United States Senate Journal: Difference between revisions
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 {{quote|Each House shall keep a journal of its proceedings, and from time to time publish the same, excepting such parts as may in their judgment require secrecy; and the yeas and nays of the members of either House, on any question, shall, at the desire of one-fifth of those present, be entered on the journal.}} {{quote|Each House shall keep a journal of its proceedings, and from time to time publish the same, excepting such parts as may in their judgment require secrecy; and the yeas and nays of the members of either House, on any question, shall, at the desire of one-fifth of those present, be entered on the journal.}}
  
According to the [[Library of Congress]], the ''Senate Journal'' should be seen as the minutes of floor action. It notes the matters considered by the Senate and the votes and other actions taken. It does not record the actual debates, which can be consulted through the "Link to date-related documents" in the full text transcription of the ''Journal''.{{Citation needed|date=September 2009}} Historically, the Journal of the Senate, like Journal of the House of Representatives and Journals of the House of Commons and the House of Lords in British Parliament, was an important source of parliamentary law.<ref>{{Cite journal|last=Handler|first=Nicholas|date=May 2019|title=Rediscovering the Journal Clause: The Lost History of Legislative Constitutional Interpretation|url=https://scholarship.law.upenn.edu/cgi/viewcontent.cgi?article=1699&context=jcl|journal=University of Pennsylvania Journal of Constitutional law​|volume=21|pages=1219–1298|via=}}</ref>+According to the [[Library of Congress]], the ''Senate Journal'' should be seen as the minutes of floor action. It notes the matters considered by the Senate and the votes and other actions taken. It does not record the actual debates, which can be consulted through the "Link to date-related documents" in the full text transcription of the ''Journal''.{{Citation needed|date=September 2009}} Historically, the Journal of the Senate, like Journal of the House of Representatives and Journals of the House of Commons and the House of Lords in British Parliament, was an important source of parliamentary law.<ref>{{Cite journal|last=Handler|first=Nicholas|date=May 2019|title=Rediscovering the Journal Clause: The Lost History of Legislative Constitutional Interpretation|url=https://scholarship.law.upenn.edu/cgi/viewcontent.cgi?article=1699&context=jcl|journal=University of Pennsylvania Journal of Constitutional Law​|volume=21|pages=1219–1298|via=}}</ref>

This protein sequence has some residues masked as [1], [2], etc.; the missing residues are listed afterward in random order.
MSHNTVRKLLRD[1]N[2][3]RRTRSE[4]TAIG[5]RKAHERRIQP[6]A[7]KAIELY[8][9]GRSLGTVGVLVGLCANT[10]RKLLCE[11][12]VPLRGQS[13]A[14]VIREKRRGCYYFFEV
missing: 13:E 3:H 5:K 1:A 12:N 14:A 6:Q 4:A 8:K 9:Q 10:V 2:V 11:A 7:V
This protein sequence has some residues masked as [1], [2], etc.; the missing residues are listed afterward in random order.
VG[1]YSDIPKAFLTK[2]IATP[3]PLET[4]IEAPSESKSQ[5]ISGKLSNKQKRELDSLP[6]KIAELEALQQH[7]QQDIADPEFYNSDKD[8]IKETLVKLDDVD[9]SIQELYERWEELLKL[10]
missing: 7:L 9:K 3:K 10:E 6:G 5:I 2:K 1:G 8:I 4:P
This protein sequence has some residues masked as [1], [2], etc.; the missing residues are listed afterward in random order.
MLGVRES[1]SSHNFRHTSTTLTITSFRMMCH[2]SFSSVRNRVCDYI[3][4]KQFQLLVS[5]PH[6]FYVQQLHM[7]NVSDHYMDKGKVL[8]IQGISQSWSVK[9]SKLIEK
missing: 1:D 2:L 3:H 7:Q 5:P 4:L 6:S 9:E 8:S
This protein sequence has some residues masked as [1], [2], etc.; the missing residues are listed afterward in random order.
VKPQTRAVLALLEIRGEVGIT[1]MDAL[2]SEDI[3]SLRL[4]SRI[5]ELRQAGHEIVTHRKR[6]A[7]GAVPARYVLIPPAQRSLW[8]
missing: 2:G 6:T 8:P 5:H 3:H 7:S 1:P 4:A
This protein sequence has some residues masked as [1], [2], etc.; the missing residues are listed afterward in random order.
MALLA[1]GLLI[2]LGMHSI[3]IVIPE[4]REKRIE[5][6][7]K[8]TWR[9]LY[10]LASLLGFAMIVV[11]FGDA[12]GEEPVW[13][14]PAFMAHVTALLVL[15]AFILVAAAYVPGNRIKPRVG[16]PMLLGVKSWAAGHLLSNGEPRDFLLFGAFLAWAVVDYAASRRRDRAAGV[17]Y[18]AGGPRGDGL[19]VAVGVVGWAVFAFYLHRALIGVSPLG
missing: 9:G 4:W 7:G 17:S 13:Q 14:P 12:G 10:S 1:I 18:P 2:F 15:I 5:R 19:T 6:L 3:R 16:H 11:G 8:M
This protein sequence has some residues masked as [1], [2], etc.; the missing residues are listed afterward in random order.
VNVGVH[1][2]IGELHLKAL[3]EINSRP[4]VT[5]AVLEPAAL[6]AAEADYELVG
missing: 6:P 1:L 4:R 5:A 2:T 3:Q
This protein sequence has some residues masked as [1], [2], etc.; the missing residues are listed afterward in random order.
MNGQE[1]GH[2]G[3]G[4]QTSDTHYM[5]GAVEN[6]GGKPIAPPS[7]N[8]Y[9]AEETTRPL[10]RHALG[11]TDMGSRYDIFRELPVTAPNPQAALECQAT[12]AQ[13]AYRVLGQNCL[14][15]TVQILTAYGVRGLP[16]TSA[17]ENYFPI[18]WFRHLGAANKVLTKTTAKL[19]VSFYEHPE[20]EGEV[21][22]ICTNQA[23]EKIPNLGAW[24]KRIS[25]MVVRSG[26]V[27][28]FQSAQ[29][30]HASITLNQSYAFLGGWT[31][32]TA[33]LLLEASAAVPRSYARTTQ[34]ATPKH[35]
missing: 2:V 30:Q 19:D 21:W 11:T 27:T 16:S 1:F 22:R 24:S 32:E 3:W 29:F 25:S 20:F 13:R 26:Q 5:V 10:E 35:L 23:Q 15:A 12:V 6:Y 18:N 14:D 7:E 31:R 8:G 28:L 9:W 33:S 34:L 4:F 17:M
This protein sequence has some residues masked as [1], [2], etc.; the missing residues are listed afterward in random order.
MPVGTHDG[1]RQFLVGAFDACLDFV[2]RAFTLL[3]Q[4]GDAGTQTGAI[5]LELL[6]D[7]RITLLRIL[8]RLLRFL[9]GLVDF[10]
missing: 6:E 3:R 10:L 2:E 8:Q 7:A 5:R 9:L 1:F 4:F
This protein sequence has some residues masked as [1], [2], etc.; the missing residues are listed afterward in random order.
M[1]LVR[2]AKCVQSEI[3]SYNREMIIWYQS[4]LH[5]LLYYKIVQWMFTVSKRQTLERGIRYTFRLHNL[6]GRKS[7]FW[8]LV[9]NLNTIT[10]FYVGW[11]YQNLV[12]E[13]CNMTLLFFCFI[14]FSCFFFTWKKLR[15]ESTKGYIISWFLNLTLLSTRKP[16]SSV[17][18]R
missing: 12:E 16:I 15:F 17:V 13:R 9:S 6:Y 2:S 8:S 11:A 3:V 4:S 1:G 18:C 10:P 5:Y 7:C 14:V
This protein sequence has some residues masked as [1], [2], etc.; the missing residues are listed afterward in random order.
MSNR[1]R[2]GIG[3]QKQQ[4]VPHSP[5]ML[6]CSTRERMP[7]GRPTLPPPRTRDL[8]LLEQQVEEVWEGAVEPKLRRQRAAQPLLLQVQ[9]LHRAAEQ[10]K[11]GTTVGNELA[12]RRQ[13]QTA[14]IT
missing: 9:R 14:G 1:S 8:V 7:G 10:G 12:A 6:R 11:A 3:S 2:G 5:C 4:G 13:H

== See also == == See also ==
Revision as of 16:42, 23 October 2019

The United States Senate Journal is a written record of proceedings within the United States Senate in accordance with Article I, Section 5 of the U.S. Constitution​.
Each House shall keep a journal of its proceedings, and from time to time publish the same, excepting such parts as may in their judgment require secrecy; and the yeas and nays of the members of either House, on any question, shall, at the desire of one-fifth of those present, be entered on the journal.
According to the Library of Congress​, the Senate Journal should be seen as the minutes of floor action. It notes the matters considered by the Senate and the votes and other actions taken. It does not record the actual debates, which can be consulted through the "Link to date-related documents" in the full text transcription of the Journal​.​[​citation needed] Historically, the Journal of the Senate, like Journal of the House of Representatives and Journals of the House of Commons and the House of Lords in British Parliament, was an important source of parliamentary law.[1]
See also
References
^ Handler, Nicholas (May 2019). "Rediscovering the Journal Clause: The Lost History of Legislative Constitutional Interpretation"​. University of Pennsylvania Journal of Constitutional Law. 21: 1219–1298.
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